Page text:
Here you go!
Like before, download your favorite Hero from Valve’s DOTA2 workshop. Heroes that would not be too good for printing are those with thin components (like, Death Prophet’s trailing scarf) or those with clear alpha-mapped areas (like, Naga Siren’s earlobes). Thin components are not printable, unless manually scaled up. The alpha-mapped areas will just print black. My Faceless Void actually has a bit of alpha-mapped areas on the bottom of his loin cloth, but I figured he’d be ok.
I used Sculpteo to handle my 3D printing. Once I packaged my model, I handled to them, and a few weeks later, they shipped me a tiny Faceless Void. With Sculpteo, shipping is $6 when the order is over $50. They usually print super fast (almost 3-day turnaround) so my delay was probably a special case. My Faceless Void cost about $18, and measured 1.9 x 2.1 x 1.1 inches (price scales with size). There’s a slew of other services available, as well as the possibility of using an at-home 3D printer, but I really like Sculpteo.
To get everything Sculpteo ready, the model needs to be packaged in a zip file. The model needs to be in an OBJ format, along with a MTL file, and the texture files. The OBJ will dictate the 3D shape of the model. It can be used by itself to print (like what I did with my Mini-Furion). The textures (Valve provides them as TGA files) will dictate the colors of the model. The MTL file will tell Sculpteo what parts are colored what.
After downloading the Hero and unzipping the model files, there’ll be two folders. One is materialsrc, which will contain the materials. The other is models, which will contain the 3D models.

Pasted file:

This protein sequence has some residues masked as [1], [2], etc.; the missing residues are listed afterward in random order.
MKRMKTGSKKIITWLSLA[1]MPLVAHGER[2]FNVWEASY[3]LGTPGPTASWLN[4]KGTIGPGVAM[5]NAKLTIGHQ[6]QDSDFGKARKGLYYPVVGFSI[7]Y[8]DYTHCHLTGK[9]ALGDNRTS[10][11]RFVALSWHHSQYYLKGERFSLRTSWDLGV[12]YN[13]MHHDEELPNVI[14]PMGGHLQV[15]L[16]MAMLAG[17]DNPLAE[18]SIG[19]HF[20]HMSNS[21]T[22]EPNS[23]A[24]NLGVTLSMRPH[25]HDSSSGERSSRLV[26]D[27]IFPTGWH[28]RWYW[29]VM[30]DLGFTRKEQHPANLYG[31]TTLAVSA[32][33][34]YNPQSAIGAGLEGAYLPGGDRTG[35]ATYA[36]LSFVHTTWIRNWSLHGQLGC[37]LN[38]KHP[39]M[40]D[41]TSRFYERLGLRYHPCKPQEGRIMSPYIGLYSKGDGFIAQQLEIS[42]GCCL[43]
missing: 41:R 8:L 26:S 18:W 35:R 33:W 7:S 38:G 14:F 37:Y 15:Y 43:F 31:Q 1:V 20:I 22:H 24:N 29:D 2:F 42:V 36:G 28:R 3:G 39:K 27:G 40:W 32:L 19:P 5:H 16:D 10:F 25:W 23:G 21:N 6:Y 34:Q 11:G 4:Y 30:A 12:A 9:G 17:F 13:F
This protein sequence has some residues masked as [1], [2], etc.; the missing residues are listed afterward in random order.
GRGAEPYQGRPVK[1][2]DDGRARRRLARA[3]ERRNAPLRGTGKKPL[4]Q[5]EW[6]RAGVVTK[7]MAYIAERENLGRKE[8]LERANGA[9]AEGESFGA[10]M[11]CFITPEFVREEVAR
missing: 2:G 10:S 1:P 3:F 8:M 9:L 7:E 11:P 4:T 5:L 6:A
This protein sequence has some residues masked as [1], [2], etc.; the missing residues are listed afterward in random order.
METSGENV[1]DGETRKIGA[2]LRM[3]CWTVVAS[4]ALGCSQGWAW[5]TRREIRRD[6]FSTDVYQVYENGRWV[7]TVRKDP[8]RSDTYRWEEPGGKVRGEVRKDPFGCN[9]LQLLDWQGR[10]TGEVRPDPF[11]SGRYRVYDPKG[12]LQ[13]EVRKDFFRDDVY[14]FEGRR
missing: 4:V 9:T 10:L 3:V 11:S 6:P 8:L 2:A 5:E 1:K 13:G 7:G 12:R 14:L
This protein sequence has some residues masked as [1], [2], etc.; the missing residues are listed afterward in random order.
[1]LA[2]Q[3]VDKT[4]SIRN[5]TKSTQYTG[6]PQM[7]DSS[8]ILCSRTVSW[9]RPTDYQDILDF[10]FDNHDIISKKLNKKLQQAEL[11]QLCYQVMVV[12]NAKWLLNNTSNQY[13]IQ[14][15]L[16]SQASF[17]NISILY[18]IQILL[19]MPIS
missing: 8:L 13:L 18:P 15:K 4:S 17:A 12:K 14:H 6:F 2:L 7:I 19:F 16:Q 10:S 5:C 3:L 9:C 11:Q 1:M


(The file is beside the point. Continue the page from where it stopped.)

Go into the materialsrc, and find _color TGA’s for each component. Copy those files to a new folder. These will be the color of the printed Hero.
To get the OBJ and MTL files, open up 3ds Max 2013. If Valve provides an OBJ, it’s not really possible to use it since the MTL files produced will be incorrect (the texture mappings are wrong). Instead, find the fbx files in the models folder. Each fbx file will contain a component of the Hero.
For each one of those fbx files, select the solid-looking mesh and export the selected as an OBJ. The wire structures are bones, used for animating the Hero, and can be ignored. Create a new scene after each export to clear the screen.
Once all the components are exported as an OBJ, import all of the OBJs into a single scene. They should be all positioned correctly to form the hero.
Press M to texture the hero. Click on a white sphere, and click on the box next to Diffuse. This will bring up the Material/Map Browser. Clicking on Bitmap, and browse for one of the TGA textures. Drag and drop that texture on to the corresponding component to color the Hero. Hopefully all the mapping are correct and the Hero will look like it popped right out of DOTA2.
Sometimes the mapping isn’t correct and it’s a pain to fix (like Faceless Void’s mace).
Once everything is texture, select the components you want to print and export them as an OBJ. Make sure “Export materials” and “Create mat-library” is checked. Click the Map-Export button and it will tell you where the final MTL file will be created.
Gather the final OBJ, the MTL, and the TGAs into a zip file and upload onto Sculpteo. Sculpteo is super nice in that it allows you to scale, and gives you a price quote. Be sure to check for solidity, which will tell you what areas are too thin / easy to break. When you’re ready, choose multicolor as the material, select your size, and add to cart.
Republished with permission.
Jenny is a gamer and 3D printing enthusiast. Caret Dash Caret is a blog about her adventures, her explorations in DIY, and her favorite knick-knacks.